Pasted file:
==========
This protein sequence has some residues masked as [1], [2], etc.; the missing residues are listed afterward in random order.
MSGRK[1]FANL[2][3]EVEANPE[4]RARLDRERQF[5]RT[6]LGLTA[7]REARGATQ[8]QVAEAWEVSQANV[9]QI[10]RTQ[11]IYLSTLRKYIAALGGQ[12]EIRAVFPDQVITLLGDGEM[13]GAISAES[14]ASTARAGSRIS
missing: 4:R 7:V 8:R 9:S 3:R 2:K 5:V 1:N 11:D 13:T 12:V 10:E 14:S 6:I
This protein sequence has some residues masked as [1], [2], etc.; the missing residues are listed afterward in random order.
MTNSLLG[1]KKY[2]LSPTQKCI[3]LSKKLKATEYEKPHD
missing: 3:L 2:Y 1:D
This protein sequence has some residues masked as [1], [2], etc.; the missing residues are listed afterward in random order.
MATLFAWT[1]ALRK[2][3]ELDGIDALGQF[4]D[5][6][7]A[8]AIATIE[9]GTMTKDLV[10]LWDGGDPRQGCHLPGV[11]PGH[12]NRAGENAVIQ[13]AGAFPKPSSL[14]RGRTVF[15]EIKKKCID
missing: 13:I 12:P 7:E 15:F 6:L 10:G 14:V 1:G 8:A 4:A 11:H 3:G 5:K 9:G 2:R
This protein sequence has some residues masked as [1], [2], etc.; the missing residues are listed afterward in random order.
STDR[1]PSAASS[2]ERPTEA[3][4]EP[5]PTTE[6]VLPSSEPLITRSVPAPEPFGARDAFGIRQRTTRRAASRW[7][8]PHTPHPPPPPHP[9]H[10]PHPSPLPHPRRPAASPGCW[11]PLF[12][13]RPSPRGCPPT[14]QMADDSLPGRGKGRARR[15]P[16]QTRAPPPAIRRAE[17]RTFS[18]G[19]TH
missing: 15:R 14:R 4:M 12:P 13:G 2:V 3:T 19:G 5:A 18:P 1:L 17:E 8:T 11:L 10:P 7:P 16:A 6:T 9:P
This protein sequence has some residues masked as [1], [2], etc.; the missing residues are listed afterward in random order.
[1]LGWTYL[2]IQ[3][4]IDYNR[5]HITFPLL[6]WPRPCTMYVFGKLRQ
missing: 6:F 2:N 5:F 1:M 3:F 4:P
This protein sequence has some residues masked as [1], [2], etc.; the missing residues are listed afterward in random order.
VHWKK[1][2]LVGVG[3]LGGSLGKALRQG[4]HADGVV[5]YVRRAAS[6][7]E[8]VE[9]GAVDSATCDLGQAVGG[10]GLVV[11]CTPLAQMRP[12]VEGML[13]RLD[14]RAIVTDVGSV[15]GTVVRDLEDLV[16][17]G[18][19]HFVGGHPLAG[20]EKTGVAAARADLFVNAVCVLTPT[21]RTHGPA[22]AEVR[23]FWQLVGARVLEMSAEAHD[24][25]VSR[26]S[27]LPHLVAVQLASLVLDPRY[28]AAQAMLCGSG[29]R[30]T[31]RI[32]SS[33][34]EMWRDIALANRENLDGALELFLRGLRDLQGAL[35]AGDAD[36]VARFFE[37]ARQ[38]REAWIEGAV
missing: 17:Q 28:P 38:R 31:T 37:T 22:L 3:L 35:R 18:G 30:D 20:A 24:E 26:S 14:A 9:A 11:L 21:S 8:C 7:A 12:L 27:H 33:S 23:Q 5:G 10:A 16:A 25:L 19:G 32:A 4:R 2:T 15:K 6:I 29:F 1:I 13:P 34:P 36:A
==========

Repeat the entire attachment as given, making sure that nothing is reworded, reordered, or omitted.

This protein sequence has some residues masked as [1], [2], etc.; the missing residues are listed afterward in random order.
MSGRK[1]FANL[2][3]EVEANPE[4]RARLDRERQF[5]RT[6]LGLTA[7]REARGATQ[8]QVAEAWEVSQANV[9]QI[10]RTQ[11]IYLSTLRKYIAALGGQ[12]EIRAVFPDQVITLLGDGEM[13]GAISAES[14]ASTARAGSRIS
missing: 4:R 7:V 8:R 9:S 3:R 2:K 5:V 1:N 11:D 13:T 12:V 10:E 14:S 6:I
This protein sequence has some residues masked as [1], [2], etc.; the missing residues are listed afterward in random order.
MTNSLLG[1]KKY[2]LSPTQKCI[3]LSKKLKATEYEKPHD
missing: 3:L 2:Y 1:D
This protein sequence has some residues masked as [1], [2], etc.; the missing residues are listed afterward in random order.
MATLFAWT[1]ALRK[2][3]ELDGIDALGQF[4]D[5][6][7]A[8]AIATIE[9]GTMTKDLV[10]LWDGGDPRQGCHLPGV[11]PGH[12]NRAGENAVIQ[13]AGAFPKPSSL[14]RGRTVF[15]EIKKKCID
missing: 13:I 12:P 7:E 15:F 6:L 10:G 14:V 1:G 8:A 4:A 11:H 3:G 5:K 9:G 2:R
This protein sequence has some residues masked as [1], [2], etc.; the missing residues are listed afterward in random order.
STDR[1]PSAASS[2]ERPTEA[3][4]EP[5]PTTE[6]VLPSSEPLITRSVPAPEPFGARDAFGIRQRTTRRAASRW[7][8]PHTPHPPPPPHP[9]H[10]PHPSPLPHPRRPAASPGCW[11]PLF[12][13]RPSPRGCPPT[14]QMADDSLPGRGKGRARR[15]P[16]QTRAPPPAIRRAE[17]RTFS[18]G[19]TH
missing: 15:R 14:R 4:M 12:P 13:G 2:V 3:T 19:G 5:A 18:P 1:L 17:E 8:T 11:L 10:P 7:P 16:A 6:T 9:P
This protein sequence has some residues masked as [1], [2], etc.; the missing residues are listed afterward in random order.
[1]LGWTYL[2]IQ[3][4]IDYNR[5]HITFPLL[6]WPRPCTMYVFGKLRQ
missing: 6:F 2:N 5:F 1:M 3:F 4:P
This protein sequence has some residues masked as [1], [2], etc.; the missing residues are listed afterward in random order.
VHWKK[1][2]LVGVG[3]LGGSLGKALRQG[4]HADGVV[5]YVRRAAS[6][7]E[8]VE[9]GAVDSATCDLGQAVGG[10]GLVV[11]CTPLAQMRP[12]VEGML[13]RLD[14]RAIVTDVGSV[15]GTVVRDLEDLV[16][17]G[18][19]HFVGGHPLAG[20]EKTGVAAARADLFVNAVCVLTPT[21]RTHGPA[22]AEVR[23]FWQLVGARVLEMSAEAHD[24][25]VSR[26]S[27]LPHLVAVQLASLVLDPRY[28]AAQAMLCGSG[29]R[30]T[31]RI[32]SS[33][34]EMWRDIALANRENLDGALELFLRGLRDLQGAL[35]AGDAD[36]VARFFE[37]ARQ[38]REAWIEGAV
missing: 17:Q 28:P 38:R 31:T 37:T 22:L 3:L 35:R 18:G 30:D 20:A 24:E 26:S 14:A 9:A 11:L 21:S 8:C 7:A 12:L 27:H 33:S 23:Q 5:G 10:A 16:A 25:L 19:G 32:A 4:R 2:T 15:K 6:I 29:F 1:I 13:P 34:P 36:A